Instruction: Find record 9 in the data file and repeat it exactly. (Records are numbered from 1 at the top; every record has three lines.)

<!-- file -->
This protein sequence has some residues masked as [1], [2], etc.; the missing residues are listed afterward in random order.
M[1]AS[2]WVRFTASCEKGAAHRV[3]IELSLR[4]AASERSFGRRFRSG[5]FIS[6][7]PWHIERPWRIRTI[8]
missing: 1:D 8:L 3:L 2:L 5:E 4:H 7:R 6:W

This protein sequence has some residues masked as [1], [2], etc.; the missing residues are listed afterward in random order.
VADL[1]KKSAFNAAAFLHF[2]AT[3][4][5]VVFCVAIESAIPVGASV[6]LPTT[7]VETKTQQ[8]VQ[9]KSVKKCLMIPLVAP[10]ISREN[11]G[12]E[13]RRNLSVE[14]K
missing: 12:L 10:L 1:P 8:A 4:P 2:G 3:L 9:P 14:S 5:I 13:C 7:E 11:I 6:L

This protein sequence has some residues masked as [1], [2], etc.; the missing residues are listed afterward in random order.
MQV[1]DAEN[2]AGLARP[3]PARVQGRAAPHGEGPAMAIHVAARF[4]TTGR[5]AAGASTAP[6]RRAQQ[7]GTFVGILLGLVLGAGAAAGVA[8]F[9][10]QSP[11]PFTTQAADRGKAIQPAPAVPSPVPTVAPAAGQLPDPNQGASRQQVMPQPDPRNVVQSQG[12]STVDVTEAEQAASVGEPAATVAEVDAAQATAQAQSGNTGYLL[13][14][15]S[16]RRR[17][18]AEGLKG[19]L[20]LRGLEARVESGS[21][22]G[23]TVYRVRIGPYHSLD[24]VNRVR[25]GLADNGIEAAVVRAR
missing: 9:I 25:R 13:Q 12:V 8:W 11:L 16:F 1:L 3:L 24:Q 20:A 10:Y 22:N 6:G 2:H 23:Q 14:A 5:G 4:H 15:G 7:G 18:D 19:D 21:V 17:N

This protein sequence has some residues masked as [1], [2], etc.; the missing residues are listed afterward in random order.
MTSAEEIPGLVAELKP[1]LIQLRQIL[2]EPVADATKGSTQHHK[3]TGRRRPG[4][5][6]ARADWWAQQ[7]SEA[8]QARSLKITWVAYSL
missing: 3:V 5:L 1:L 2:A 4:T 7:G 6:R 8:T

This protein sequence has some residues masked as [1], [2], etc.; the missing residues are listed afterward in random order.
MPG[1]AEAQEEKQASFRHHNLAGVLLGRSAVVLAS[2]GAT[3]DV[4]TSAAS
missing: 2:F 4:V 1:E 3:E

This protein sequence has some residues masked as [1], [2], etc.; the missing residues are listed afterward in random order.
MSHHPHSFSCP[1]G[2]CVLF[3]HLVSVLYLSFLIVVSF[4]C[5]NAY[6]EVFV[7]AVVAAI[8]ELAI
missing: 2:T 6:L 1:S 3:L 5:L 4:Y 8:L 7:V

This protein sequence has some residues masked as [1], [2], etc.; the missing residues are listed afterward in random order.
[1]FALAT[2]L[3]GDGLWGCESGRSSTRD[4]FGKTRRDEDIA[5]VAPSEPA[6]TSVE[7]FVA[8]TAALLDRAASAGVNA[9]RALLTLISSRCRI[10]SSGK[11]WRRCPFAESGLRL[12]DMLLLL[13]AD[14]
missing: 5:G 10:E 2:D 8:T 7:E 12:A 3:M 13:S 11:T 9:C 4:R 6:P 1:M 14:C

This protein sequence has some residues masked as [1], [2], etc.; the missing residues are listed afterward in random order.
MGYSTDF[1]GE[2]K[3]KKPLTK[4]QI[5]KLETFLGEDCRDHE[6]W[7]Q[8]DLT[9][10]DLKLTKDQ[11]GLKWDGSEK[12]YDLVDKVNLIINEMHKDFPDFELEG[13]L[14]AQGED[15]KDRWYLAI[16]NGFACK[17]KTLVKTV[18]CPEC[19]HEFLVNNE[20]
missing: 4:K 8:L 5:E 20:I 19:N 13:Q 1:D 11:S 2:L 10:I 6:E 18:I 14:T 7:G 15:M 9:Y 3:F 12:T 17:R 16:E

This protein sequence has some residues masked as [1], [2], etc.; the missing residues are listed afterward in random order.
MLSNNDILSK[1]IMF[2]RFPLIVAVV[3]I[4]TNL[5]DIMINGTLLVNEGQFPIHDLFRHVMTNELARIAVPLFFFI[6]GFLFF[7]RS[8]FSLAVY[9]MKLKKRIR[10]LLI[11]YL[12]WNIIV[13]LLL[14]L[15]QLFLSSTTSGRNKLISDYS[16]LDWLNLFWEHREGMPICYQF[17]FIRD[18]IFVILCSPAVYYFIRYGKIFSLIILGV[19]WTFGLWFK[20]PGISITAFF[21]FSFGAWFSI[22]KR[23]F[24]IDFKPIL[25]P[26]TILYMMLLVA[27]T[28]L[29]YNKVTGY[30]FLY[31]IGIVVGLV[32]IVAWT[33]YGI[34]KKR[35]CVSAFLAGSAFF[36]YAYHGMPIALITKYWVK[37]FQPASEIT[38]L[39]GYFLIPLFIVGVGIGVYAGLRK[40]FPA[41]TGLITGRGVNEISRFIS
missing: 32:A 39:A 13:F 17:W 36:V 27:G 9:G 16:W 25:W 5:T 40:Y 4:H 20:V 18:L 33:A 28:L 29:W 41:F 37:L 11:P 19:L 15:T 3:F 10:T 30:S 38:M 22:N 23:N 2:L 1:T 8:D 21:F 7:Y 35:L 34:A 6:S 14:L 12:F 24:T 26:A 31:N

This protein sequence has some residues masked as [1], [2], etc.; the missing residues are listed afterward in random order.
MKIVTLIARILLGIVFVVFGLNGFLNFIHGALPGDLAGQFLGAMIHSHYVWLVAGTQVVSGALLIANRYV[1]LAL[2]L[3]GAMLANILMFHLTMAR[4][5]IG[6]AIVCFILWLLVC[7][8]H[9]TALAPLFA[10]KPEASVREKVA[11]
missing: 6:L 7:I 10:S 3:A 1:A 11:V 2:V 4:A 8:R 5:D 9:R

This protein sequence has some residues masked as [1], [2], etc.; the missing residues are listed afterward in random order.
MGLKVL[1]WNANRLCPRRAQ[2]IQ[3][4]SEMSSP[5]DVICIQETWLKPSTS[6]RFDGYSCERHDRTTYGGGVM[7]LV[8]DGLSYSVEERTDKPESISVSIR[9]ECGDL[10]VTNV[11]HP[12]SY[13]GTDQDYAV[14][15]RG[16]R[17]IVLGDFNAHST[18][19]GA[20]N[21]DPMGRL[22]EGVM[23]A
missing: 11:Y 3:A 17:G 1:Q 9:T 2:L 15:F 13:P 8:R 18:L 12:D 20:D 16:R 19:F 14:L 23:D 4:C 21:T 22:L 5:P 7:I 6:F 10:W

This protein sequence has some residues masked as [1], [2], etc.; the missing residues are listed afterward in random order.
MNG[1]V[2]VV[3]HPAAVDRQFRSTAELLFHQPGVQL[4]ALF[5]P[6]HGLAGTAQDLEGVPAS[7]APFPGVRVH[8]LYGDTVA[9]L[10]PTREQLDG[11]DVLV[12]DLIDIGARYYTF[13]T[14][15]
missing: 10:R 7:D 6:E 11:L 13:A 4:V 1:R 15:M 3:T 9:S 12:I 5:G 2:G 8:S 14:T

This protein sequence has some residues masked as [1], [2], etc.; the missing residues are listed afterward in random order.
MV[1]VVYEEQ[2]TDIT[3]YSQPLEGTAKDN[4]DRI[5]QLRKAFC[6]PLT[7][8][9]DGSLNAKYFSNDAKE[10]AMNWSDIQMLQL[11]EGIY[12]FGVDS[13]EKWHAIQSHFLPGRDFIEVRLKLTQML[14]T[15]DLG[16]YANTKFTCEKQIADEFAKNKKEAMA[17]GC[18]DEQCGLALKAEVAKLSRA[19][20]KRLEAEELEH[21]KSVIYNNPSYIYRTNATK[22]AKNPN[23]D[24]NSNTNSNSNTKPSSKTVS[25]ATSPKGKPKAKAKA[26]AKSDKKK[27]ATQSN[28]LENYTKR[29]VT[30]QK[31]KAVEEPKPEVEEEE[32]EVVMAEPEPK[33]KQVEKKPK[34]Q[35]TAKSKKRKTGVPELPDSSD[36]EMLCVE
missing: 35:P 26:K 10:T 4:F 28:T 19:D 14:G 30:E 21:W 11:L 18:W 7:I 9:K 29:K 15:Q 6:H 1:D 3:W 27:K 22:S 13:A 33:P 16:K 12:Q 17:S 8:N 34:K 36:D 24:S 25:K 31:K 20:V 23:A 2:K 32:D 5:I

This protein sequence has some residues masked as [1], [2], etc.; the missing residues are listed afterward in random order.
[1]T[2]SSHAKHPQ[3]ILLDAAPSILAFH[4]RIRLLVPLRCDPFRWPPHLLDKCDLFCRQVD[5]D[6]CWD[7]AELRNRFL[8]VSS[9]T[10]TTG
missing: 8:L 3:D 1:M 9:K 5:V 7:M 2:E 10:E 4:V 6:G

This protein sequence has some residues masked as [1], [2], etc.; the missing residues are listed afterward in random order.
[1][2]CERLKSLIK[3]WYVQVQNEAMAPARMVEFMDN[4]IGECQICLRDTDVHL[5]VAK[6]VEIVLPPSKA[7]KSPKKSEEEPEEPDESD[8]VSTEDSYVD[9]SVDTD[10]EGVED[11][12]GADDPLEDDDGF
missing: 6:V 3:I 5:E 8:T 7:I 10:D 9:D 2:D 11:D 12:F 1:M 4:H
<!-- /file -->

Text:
This protein sequence has some residues masked as [1], [2], etc.; the missing residues are listed afterward in random order.
MLSNNDILSK[1]IMF[2]RFPLIVAVV[3]I[4]TNL[5]DIMINGTLLVNEGQFPIHDLFRHVMTNELARIAVPLFFFI[6]GFLFF[7]RS[8]FSLAVY[9]MKLKKRIR[10]LLI[11]YL[12]WNIIV[13]LLL[14]L[15]QLFLSSTTSGRNKLISDYS[16]LDWLNLFWEHREGMPICYQF[17]FIRD[18]IFVILCSPAVYYFIRYGKIFSLIILGV[19]WTFGLWFK[20]PGISITAFF[21]FSFGAWFSI[22]KR[23]F[24]IDFKPIL[25]P[26]TILYMMLLVA[27]T[28]L[29]YNKVTGY[30]FLY[31]IGIVVGLV[32]IVAWT[33]YGI[34]KKR[35]CVSAFLAGSAFF[36]YAYHGMPIALITKYWVK[37]FQPASEIT[38]L[39]GYFLIPLFIVGVGIGVYAGLRK[40]FPA[41]TGLITGRGVNEISRFIS
missing: 32:A 39:A 13:F 17:W 36:V 27:G 9:G 16:W 25:W 5:T 40:Y 4:H 20:V 18:L 33:A 28:L 29:W 41:F 37:L 11:P 19:L 15:T 3:F 10:T 30:S 38:M 22:N 23:N 2:L 1:T 8:D 21:F 7:Y 35:L 34:A 6:S 14:L 12:F 24:T 26:A 31:N